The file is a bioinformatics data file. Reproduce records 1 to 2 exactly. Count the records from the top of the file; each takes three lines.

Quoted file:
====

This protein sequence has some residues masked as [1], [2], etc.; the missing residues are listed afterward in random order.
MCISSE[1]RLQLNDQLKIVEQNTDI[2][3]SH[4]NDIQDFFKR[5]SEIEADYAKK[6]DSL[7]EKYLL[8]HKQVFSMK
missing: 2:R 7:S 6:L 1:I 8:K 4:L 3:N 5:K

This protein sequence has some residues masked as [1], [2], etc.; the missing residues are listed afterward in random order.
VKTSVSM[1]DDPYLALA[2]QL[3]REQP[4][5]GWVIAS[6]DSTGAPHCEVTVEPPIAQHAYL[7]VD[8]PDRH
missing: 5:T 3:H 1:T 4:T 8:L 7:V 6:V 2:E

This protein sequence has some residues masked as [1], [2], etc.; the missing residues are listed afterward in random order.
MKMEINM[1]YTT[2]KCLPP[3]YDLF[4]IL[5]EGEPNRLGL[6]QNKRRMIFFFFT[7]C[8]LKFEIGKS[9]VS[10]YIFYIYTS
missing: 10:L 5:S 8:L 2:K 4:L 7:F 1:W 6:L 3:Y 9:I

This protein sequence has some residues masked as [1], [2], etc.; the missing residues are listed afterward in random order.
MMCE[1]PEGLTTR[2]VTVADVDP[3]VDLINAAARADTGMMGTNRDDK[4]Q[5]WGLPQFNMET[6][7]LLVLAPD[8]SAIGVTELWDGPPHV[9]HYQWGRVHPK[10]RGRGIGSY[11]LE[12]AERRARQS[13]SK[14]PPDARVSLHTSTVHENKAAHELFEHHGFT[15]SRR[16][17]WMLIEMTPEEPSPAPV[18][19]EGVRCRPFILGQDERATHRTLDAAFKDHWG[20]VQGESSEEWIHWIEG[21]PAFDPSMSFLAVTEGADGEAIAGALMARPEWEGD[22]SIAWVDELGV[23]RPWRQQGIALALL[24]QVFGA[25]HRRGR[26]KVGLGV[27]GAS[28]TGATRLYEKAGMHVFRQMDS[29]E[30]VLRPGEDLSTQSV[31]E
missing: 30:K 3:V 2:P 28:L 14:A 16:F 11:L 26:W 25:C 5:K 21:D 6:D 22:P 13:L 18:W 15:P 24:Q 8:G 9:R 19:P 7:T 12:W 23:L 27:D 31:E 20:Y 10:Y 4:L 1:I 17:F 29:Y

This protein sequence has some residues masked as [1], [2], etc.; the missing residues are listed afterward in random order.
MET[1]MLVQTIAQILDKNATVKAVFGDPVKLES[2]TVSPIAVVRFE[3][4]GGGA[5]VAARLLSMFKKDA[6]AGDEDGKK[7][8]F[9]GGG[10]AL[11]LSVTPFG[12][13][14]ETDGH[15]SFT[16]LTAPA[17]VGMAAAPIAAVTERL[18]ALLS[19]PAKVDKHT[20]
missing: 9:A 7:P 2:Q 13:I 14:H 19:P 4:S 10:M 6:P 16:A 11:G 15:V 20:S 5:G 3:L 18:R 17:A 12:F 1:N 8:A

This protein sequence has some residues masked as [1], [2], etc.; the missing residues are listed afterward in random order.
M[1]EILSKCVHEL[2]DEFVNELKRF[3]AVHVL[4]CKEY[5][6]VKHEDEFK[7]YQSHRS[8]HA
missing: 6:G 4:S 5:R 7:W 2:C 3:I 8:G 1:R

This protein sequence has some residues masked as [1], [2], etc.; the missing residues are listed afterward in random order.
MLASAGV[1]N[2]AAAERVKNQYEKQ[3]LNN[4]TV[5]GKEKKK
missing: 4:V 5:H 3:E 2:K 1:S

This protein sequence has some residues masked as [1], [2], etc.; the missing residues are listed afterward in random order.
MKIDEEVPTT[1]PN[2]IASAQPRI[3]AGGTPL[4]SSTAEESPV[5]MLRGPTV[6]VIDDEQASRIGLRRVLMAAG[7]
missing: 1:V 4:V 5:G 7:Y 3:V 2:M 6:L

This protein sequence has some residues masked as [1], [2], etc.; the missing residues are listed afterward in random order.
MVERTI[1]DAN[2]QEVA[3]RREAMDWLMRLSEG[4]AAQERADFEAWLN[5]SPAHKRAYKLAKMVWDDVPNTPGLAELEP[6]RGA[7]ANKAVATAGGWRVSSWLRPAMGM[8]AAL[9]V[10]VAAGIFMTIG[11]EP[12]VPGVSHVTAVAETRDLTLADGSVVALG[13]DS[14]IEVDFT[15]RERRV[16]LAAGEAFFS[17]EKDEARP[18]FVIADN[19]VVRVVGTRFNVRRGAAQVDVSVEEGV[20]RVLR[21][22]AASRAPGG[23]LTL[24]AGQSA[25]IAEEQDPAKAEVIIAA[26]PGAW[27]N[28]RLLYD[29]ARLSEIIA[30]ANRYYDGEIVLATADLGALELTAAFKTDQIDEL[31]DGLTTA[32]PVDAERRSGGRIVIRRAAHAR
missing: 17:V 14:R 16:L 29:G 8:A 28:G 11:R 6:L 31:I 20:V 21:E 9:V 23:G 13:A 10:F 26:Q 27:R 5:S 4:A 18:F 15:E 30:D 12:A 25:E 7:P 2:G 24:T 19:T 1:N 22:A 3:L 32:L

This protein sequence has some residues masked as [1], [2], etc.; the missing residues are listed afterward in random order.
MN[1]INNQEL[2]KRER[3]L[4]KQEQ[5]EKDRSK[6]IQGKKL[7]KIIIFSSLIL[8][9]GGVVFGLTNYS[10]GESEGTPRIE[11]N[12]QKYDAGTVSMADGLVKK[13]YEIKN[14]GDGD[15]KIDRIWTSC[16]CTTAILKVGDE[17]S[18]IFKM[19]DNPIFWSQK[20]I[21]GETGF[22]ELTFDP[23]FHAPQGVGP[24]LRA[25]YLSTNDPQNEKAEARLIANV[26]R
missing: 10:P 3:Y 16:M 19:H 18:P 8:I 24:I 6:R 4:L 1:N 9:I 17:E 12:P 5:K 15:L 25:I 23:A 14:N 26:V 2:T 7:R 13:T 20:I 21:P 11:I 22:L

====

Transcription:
This protein sequence has some residues masked as [1], [2], etc.; the missing residues are listed afterward in random order.
MCISSE[1]RLQLNDQLKIVEQNTDI[2][3]SH[4]NDIQDFFKR[5]SEIEADYAKK[6]DSL[7]EKYLL[8]HKQVFSMK
missing: 2:R 7:S 6:L 1:I 8:K 4:L 3:N 5:K

This protein sequence has some residues masked as [1], [2], etc.; the missing residues are listed afterward in random order.
VKTSVSM[1]DDPYLALA[2]QL[3]REQP[4][5]GWVIAS[6]DSTGAPHCEVTVEPPIAQHAYL[7]VD[8]PDRH
missing: 5:T 3:H 1:T 4:T 8:L 7:V 6:V 2:E